Without missing a beat in our phone conversation, Bratton can perfectly mirror the sort of pop-Freudianism that outsiders bring to bear on his situation: “They look at me and [according to them] I have daddy issues and [my partner] is a pedophile. I’m a child from an early divorced family and my father was never around and I was raised by my mother so, if I was straight, I’d be dating my mother but now I’m looking to have sex with the father I never had.” And then he finally takes a breath.
For his part, Bratton is disappointed but not surprised that the same narrative is already being mapped onto Fry and Spencer. He likewise observes that straight men like, say, Billy Bob Thornton receive nowhere near the degree of pushback that Fry is facing when they wed their much-younger lovers.
“It’s scandalous but it’s not disgusting,” he says. “And [the controversy] doesn’t last as long. It doesn’t seem to stick.”
When Bradley Cooper, now 40, started dating the now 23-year-old model Suki Waterhouse, the Daily Mirror called them “the sweetest celebrity couple ever” and repeated the old adage that “age is but a number.”
But while the media is busy rubbernecking at Spencer’s youth, few gay eyebrows seem to be rising, likely because large age gaps are relatively common among same-sex couples. A Facebook study from last year found that both gay and lesbian couples tend to have much higher age gaps than their heterosexual counterparts with the difference—or the age gap gap—widening as people leave college and start new relationships in adulthood. The reasons for a gay age gap are as varied as the couple. For some, it’s about findingstability and maturity. For others, it’s simply about accepting love wherever you find it.
Whatever the reason, people in same-sex couples are already living their lives orthogonal to one major taboo, so what’s another one at the end of the day? To gay, lesbian, and bisexual people, the oft-whispered heterosexual rule that older partners should date someone who is at least half their age plus seven years feels weird and arbitrary. In fact, one popular lesbian blogger jokingly suggested that the equivalent rule for same-sex couples should be “one-third your age plus ten years.”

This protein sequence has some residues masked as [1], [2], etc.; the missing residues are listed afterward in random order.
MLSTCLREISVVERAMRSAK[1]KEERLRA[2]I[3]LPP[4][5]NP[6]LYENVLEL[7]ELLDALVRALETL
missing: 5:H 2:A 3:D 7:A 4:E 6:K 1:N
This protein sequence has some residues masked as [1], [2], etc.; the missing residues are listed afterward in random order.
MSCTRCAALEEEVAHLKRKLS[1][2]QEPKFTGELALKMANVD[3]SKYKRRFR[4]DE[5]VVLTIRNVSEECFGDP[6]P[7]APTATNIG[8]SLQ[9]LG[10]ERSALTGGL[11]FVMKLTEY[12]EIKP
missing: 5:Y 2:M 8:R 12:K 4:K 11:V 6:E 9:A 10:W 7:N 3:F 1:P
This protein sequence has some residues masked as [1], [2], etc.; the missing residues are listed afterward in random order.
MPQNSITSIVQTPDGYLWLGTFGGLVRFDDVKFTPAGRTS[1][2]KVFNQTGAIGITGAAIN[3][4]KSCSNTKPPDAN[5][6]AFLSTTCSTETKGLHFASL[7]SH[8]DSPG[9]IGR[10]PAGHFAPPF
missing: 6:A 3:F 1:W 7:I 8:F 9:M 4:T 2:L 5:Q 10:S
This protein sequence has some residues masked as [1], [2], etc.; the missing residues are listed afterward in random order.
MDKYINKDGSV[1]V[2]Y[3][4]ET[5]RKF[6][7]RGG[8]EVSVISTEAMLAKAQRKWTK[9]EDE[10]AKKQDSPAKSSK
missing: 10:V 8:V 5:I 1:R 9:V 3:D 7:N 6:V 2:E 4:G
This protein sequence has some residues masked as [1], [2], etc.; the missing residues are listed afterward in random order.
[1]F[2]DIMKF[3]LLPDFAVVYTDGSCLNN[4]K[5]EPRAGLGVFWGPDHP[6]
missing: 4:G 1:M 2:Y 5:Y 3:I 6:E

Even using that generous formula, Fry and Spencer’s age difference still seems quite large but it’s certainly not unheard of nor is it unacceptable. June Thomas atSlate has a better guideline: “As long as everyone involved in a relationship is a responsible, mature adult, arithmetic should play no role in deciding a couple’s compatibility.” Sure, a 30-year age difference is nothing to sneeze at and, like any couple with that size gap, Fry and Spencer will have to do some extra work to make their lives coalesce across their generational divide. But that’s their business as consenting adults and not anyone else’s. Spencer is plenty old enough to know what he’s getting himself into and, in all likelihood, he’s thrilled to have landed one of the savviest, smartest, and funniest men in Britain.
Or, as Bratton put it between bursts of laughter after learning Spencer’s age: “I’m sorry. He’s not even ‘chicken’ anymore. Twenty-five is the absolute breaking point for homosexual adolescence. You’re done. You’re old now and you’re lucky you’ll get a man. Between 25 and 30, you’re trying to decide how much longer before you start growing a beard and calling yourself ‘Daddy.’”
And while we often highlight the difficulties of relationships that take place across large age gaps, we hardly spend any time at all looking for their beauty. With Fry and Stephen, there’s plenty of beauty to be found. Two handsome, funny, and well-dressed men—one late in his career, the other early on—holding hands in public while beaming from ear to ear? Whatever their ages, whatever their orientations, that’s sweet no matter what anyone else thinks.
Originally posted here